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Putin is testing Trump on Syria. Is he even aware? | Trudy Rubin

Russia facilitated the fall of Afrin in Syria, to split America from the Kurds and from Turkey and push U.S. troops out of Syria.

Russian President Vladimir Putin addresses the troops at the Hmeimeem air base in Syria in December 2017.
Russian President Vladimir Putin addresses the troops at the Hmeimeem air base in Syria in December 2017.Read moreMikhail Klimentyev, Sputnik, Kremlin Pool Photo via AP, File)

Want to view the costs of President Trump's persistent pursuit of Vladimir Putin?

Look no further than Syria, where the Kremlin is determined to drive out U.S. forces that are assisting the Syrian Kurds who defeated ISIS. The consequence would be a likely return of jihadis to Syria along with a strengthening of Iranian influence.  Putin's role as Mideast kingpin would be strengthened.

But Trump has no clue. Just this week, he rebuffed aides' advice for a phone call with Putin, congratulating the Russian warmly on his victory in (rigged) elections, while refusing to condemn Russia's nerve-agent attack in Britain or hacking of U.S. targets.

After the call, the president trumpeted three times that he and Putin would meet soon. Current developments in Syria (along with Trump's famous disdain for briefers) show how just risky such a  meeting would be.

Russian planes and Iranian-backed militias have ensured that Syrian President Bashar al-Assad will remain in power, despite Assad's continuing use of chemical weapons (crossing Trump red lines) and massacres of civilians.

Moscow and Tehran, however, left the successful battle against ISIS to the Americans and their Kurdish allies; Kurdish fighters now control a large swath of northeastern Syria, called Rojava, that stretches along the bulk of the Syrian-Turkish border. The Syrian Kurds hope this territory will become a federal region within Syria (they insist they don't want an independent state).

The United States has 2,000 troops in this region, hoping to use their presence as leverage in international negotiations over Syria's future (now dominated by the Russians).  Some U.S. officials, like former Secretary of State Rex Tillerson, had overly grandiose hopes, arguing this leverage could help unseat Assad.

The reality is more limited, but still important.  The northeast of Syria contains most of the country's oil, its richest, grain-producing soil, and the route for key pipelines.  This could give Washington – and the Kurds – at least some voice in final Syrian arrangements, including Iran's future role.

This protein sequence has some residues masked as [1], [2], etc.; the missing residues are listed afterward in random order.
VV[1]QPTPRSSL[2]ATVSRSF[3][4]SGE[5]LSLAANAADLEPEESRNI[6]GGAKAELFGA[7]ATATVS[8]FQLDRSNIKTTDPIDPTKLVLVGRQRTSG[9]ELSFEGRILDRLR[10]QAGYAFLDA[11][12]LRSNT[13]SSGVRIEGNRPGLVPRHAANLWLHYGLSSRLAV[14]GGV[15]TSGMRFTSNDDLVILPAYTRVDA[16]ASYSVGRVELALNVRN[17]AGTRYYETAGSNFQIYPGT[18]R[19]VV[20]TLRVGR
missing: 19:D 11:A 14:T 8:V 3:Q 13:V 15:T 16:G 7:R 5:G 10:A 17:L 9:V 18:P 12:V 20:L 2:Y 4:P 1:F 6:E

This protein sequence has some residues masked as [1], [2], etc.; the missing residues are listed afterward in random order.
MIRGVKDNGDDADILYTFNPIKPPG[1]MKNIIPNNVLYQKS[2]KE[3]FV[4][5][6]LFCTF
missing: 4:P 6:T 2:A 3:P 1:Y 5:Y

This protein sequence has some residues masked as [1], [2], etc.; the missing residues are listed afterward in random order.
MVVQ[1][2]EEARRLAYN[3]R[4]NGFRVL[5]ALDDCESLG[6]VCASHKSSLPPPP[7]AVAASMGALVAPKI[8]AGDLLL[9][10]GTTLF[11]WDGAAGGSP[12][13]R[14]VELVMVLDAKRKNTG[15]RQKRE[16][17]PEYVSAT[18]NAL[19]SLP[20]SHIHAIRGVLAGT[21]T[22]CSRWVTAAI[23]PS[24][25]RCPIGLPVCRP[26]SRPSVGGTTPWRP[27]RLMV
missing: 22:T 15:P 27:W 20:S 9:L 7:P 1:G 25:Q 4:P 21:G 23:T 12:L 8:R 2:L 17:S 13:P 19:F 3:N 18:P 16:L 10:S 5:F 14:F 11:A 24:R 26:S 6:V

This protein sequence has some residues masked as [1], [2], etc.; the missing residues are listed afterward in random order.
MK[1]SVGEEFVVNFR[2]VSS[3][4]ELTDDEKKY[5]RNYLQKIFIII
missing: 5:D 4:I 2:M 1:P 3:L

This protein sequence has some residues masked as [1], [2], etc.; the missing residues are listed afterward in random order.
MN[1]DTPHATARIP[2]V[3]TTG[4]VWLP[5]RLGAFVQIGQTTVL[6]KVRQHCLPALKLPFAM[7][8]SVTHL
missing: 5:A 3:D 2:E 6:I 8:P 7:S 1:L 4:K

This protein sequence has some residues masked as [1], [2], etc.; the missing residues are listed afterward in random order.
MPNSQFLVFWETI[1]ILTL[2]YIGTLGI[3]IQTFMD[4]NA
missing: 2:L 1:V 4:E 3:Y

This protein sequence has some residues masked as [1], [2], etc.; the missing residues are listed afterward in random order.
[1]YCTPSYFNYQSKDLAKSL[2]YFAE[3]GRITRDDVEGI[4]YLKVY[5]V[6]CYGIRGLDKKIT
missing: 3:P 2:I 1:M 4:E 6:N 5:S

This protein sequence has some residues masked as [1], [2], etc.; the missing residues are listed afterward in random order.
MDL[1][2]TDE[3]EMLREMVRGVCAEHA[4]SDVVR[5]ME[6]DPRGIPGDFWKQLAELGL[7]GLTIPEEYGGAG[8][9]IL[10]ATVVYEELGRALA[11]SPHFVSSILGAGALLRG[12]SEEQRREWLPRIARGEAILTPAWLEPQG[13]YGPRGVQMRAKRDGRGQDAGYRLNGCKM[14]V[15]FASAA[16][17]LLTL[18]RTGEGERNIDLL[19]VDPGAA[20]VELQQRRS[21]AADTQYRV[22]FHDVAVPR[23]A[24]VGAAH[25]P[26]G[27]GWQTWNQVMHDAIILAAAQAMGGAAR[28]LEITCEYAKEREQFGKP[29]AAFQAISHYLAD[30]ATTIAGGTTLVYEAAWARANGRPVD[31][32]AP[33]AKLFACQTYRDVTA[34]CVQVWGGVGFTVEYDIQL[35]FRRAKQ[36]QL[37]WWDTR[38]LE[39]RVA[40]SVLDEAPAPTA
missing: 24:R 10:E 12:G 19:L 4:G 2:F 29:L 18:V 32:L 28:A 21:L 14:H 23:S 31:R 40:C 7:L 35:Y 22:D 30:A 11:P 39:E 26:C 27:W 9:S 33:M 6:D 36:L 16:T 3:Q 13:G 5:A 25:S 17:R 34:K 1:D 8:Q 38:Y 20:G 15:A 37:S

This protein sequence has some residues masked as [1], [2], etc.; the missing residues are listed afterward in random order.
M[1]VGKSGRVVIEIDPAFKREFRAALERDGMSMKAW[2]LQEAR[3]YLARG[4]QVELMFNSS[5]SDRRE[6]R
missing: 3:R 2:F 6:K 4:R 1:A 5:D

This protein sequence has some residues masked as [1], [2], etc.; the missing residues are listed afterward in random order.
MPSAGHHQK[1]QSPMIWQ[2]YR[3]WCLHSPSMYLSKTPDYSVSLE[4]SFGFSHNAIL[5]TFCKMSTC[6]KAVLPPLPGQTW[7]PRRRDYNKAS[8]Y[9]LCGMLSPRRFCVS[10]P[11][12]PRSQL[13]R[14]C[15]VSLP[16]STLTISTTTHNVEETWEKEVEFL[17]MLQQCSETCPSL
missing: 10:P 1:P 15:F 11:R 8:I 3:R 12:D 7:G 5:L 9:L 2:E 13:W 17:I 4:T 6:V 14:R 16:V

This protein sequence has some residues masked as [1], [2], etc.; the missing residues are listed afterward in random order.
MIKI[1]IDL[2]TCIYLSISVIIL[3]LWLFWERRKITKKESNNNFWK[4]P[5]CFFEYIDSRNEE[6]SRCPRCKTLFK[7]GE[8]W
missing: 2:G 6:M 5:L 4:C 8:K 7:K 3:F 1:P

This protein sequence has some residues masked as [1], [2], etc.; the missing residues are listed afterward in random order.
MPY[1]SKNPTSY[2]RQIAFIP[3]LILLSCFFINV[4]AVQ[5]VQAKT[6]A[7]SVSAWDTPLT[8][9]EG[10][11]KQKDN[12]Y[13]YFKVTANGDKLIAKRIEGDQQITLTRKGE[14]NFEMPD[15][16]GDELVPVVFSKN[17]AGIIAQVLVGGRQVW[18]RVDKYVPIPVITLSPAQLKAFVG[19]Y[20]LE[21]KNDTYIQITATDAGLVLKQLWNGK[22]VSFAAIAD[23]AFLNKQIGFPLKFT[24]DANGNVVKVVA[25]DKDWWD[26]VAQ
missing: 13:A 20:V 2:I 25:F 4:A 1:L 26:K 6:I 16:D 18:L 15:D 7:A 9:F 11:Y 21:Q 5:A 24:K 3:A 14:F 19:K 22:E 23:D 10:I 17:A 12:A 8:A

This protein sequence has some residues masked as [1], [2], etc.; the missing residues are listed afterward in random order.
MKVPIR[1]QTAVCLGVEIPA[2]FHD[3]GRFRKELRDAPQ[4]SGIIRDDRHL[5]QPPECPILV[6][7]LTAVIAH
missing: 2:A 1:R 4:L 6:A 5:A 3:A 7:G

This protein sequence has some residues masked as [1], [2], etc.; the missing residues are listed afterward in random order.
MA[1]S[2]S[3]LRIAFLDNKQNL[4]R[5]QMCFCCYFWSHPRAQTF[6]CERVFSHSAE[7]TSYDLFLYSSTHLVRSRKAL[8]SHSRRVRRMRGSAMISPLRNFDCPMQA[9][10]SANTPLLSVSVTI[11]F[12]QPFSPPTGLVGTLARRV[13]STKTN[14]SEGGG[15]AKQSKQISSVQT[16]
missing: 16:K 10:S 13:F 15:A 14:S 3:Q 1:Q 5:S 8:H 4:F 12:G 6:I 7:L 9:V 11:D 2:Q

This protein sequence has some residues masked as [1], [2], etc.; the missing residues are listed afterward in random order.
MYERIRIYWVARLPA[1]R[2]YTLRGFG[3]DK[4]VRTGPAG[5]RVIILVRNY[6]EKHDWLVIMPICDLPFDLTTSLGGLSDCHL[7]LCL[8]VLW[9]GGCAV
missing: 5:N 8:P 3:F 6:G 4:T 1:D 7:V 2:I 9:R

The departure of the Americans, on the other hand, would embolden ISIS holdovers to try to make a comeback.  It would also leave the bulk of Syria's border with Turkey open to movement by jihadis, which Turkey was notoriously reluctant to stop.

Yet Putin, eager to give America a black eye, and encouraged by Trump's passivity, is playing a sophisticated game to drive the Americans out of Syria, in cahoots with Iran, and with the help of his new alliance with Turkey.

He could succeed.

In January, Turkey invaded another Kurdish canton, known as Afrin, in northwest Syria and separated by 60 miles of territory from the bulk of Rojava, where U.S. troops are based.  Turkey's main goal is to smash the Kurds and push out the Americans, whom it blasts for supporting Kurdish forces.

In recent days, Afrin fell to the Turks.  Ankara now says its forces will proceed east, to the town of Manbij, where U.S. forces are supporting the Kurdish-Sunni Syrian Defense Forces, or even farther into Rojava.

Here is the headline: The Turks could not have made their move into Afrin without a green light from Putin.

Russia controlled the airspace over Afrin.  The Russians had a few hundred observers inside Afrin. Moscow pulled out its forces, withdrew its air cover, and let Turkey advance in order to poke a finger in America's eye.

What has Putin achieved?  He has weakened the U.S. alliance with the Kurds by demonstrating that Washington would not aid Kurdish forces imperiled in Afrin.  He has weakened NATO, by setting up Turkish troops for a possible conflict with American forces.

And he is testing, testing.  In a meeting with Trump he would no doubt urge the president to pull U.S. forces out of Rojava.  Why not let Russia take care of everything?

Never mind that U.S. and Russian interests in Syria are hugely divergent.  Russia cares much less about ISIS and is wedded to its alliance with Iran.  If Trump walks away, Iranian influence soars and the jihadis will come back.

However, if Trump wants an example of how to deal with Putin, he can also look to Syria. On Feb. 7, Russian mercenaries attacked U.S. troops and U.S.-led Kurdish and Sunni forces near the town of Deir al-Zour.  U.S. forces hit back strongly, with 300 Russian mercenaries wounded or killed. No such Russian attack has happened since.

Clearly, the Kremlin was probing.  The oligarch who controls the mercenaries – Yevgeny Prigozhin – is the same man who runs the famous troll factory in St. Petersburg; U.S. intelligence believes he was in close touch with the Kremlin before the attack.

Putin respects strength.  He is testing, and taking note when Trump refuses to stand up for NATO ally Britain.  He observes when the president salivates over a proposed meeting.

If Trump meets Putin and doesn't stand firm, the Russian leader will extract concessions that the president never realizes he is making, while pocketing gains.  Syria is an example of the chess game that Putin is playing, and he is playing it well.